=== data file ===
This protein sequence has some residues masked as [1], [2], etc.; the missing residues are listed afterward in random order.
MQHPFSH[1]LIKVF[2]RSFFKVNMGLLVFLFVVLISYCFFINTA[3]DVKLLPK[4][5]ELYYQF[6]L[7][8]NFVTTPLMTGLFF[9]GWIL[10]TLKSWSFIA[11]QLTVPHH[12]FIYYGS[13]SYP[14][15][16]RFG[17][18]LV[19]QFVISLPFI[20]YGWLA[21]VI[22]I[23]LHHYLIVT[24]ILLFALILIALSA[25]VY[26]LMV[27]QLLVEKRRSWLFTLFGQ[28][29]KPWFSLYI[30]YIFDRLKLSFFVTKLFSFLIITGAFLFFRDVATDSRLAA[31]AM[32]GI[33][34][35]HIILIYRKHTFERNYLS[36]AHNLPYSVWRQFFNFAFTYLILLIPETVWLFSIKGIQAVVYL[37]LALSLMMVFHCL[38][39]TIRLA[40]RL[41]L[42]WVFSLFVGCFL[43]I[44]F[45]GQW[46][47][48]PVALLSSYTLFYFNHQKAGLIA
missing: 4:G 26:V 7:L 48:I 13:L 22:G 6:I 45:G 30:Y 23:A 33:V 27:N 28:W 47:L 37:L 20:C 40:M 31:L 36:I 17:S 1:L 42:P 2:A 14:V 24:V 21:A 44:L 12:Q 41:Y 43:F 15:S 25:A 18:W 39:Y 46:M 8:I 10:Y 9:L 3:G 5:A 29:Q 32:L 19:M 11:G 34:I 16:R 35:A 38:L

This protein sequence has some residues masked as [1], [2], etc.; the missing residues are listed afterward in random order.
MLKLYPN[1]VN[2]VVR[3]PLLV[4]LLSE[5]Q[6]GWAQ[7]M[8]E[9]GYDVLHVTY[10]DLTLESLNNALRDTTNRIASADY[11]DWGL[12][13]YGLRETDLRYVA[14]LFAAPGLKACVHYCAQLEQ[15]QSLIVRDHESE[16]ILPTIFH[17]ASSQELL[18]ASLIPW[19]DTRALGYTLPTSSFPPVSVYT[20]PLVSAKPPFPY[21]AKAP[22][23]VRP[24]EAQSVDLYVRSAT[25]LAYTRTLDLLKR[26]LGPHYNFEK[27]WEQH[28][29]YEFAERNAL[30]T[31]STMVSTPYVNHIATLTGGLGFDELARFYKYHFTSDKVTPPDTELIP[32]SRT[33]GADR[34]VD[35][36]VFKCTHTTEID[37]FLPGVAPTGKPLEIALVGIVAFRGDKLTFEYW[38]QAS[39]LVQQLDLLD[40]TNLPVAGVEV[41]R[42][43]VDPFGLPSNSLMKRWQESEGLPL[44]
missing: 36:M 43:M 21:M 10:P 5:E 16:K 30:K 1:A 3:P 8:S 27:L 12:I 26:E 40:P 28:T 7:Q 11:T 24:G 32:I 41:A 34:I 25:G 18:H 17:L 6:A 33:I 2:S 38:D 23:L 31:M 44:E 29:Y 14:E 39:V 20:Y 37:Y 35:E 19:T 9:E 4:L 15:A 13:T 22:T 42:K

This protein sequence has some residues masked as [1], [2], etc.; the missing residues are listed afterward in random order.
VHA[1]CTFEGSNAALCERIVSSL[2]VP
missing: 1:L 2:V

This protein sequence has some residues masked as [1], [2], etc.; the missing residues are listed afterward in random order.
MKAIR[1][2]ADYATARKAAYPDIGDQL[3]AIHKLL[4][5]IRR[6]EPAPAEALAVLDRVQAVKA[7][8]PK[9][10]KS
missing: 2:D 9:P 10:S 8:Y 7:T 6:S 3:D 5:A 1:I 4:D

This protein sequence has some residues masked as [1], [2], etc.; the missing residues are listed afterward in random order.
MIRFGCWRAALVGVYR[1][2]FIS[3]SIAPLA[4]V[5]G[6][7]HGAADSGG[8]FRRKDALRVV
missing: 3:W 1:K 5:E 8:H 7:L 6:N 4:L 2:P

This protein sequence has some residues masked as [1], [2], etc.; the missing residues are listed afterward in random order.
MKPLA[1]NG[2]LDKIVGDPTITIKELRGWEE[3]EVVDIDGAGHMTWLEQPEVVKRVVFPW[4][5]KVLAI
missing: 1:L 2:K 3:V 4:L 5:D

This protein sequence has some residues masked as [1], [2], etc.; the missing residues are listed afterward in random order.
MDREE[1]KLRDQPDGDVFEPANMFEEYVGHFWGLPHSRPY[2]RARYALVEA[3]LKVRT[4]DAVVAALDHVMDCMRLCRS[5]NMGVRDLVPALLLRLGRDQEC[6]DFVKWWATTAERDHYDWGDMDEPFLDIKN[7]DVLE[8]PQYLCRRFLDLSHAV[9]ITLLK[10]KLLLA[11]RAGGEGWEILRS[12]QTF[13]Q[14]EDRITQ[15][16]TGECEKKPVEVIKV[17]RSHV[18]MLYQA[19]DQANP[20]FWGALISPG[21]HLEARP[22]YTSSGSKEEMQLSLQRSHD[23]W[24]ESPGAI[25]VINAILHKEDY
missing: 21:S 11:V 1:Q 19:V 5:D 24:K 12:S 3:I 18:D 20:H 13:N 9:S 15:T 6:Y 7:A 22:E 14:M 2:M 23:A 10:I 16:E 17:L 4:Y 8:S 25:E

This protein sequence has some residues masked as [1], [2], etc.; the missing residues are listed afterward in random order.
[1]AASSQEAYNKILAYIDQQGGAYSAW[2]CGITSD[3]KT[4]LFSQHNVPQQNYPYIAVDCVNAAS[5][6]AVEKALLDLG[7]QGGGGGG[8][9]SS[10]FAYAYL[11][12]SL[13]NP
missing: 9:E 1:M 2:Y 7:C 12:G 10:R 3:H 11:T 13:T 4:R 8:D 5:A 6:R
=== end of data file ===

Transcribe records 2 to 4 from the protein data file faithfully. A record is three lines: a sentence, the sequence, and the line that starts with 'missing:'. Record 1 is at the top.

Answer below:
This protein sequence has some residues masked as [1], [2], etc.; the missing residues are listed afterward in random order.
MLKLYPN[1]VN[2]VVR[3]PLLV[4]LLSE[5]Q[6]GWAQ[7]M[8]E[9]GYDVLHVTY[10]DLTLESLNNALRDTTNRIASADY[11]DWGL[12][13]YGLRETDLRYVA[14]LFAAPGLKACVHYCAQLEQ[15]QSLIVRDHESE[16]ILPTIFH[17]ASSQELL[18]ASLIPW[19]DTRALGYTLPTSSFPPVSVYT[20]PLVSAKPPFPY[21]AKAP[22][23]VRP[24]EAQSVDLYVRSAT[25]LAYTRTLDLLKR[26]LGPHYNFEK[27]WEQH[28][29]YEFAERNAL[30]T[31]STMVSTPYVNHIATLTGGLGFDELARFYKYHFTSDKVTPPDTELIP[32]SRT[33]GADR[34]VD[35][36]VFKCTHTTEID[37]FLPGVAPTGKPLEIALVGIVAFRGDKLTFEYW[38]QAS[39]LVQQLDLLD[40]TNLPVAGVEV[41]R[42][43]VDPFGLPSNSLMKRWQESEGLPL[44]
missing: 36:M 43:M 21:M 10:P 5:E 16:K 30:K 1:A 3:P 8:S 27:L 12:I 26:E 40:P 28:T 7:Q 11:T 24:G 32:I 41:A 34:I 25:G 18:H 17:L 6:A 33:I 2:S 38:D 23:L 31:M 44:E 29:Y 14:E 39:V 20:Y 37:Y 35:E 19:T 9:E 4:L 15:A 13:T 22:T 42:K

This protein sequence has some residues masked as [1], [2], etc.; the missing residues are listed afterward in random order.
VHA[1]CTFEGSNAALCERIVSSL[2]VP
missing: 1:L 2:V

This protein sequence has some residues masked as [1], [2], etc.; the missing residues are listed afterward in random order.
MKAIR[1][2]ADYATARKAAYPDIGDQL[3]AIHKLL[4][5]IRR[6]EPAPAEALAVLDRVQAVKA[7][8]PK[9][10]KS
missing: 2:D 9:P 10:S 8:Y 7:T 6:S 3:D 5:A 1:I 4:D